Tackle aggression towards suppliers

10 November 2008
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10 November 2008

Buyers need to address the causes of hostile and short-term behaviour towards suppliers, according to the participants of a roundtable on performance management last month.

Colin Davies, senior director - worldwide procurement at Pfizer, said combative behaviour towards vendors, such as the extension of payment terms, would not be necessary if companies truly understood where the value was in their supply chain.

He said if the rest of the industry is being aggressive with the supply chain, buyers come under "tremendous pressure" to follow suit. He added: "If you cannot identify those parts of the supply chain that you need to work with to get innovation, to get the security of supply, you are not in a position to resist that pressure.

"We are seeing symptoms in those organisations that are behaving aggressively of their inability, immaturity and lack of capacity to identify where the value is and where to manage it. If they did they'd have a compelling business case not to move with the others and probably would have a competitive advantage."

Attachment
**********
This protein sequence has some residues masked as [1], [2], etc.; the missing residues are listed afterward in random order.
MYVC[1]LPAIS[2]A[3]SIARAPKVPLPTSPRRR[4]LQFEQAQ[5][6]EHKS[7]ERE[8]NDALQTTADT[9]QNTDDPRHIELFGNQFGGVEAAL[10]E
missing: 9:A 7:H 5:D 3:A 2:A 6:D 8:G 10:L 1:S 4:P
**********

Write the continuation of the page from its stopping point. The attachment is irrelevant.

Many at the roundtable were critical of buyers who have imposed unilateral price cuts - such as those in the construction industry (News, 31 January) - and exhibited other aggressive behaviour including lengthening payment terms.

According to Greg Brownlee, managing director at consultancy Blake Newport, buyers need to consider if senior management expects them to be proactive about managing relationships in the future: "The consensus seems to be to do anything to rock what can be quite fragile relationships is folly and will probably come back to haunt you."

Heather Rodgers, head of procurement and supplier relationship management at Centrica, said her firm had put a lot of time and energy into dealing with its key suppliers, to ensure vendors would work with the company to get through tough times.

But according to Davies, while purchasers have been effective at identifying which suppliers need deeper and more trusting relationships, there are still issues over how to deal with the remainder. "That's our biggest challenge going forward, not the obvious ones, but the huge swathe in the next level down."

He added purchasers have traditionally thought narrowly about "our suppliers" when they should be thinking about how they can bring their skills and knowledge to relationships the business has with its other partners, such as researchers and universities.


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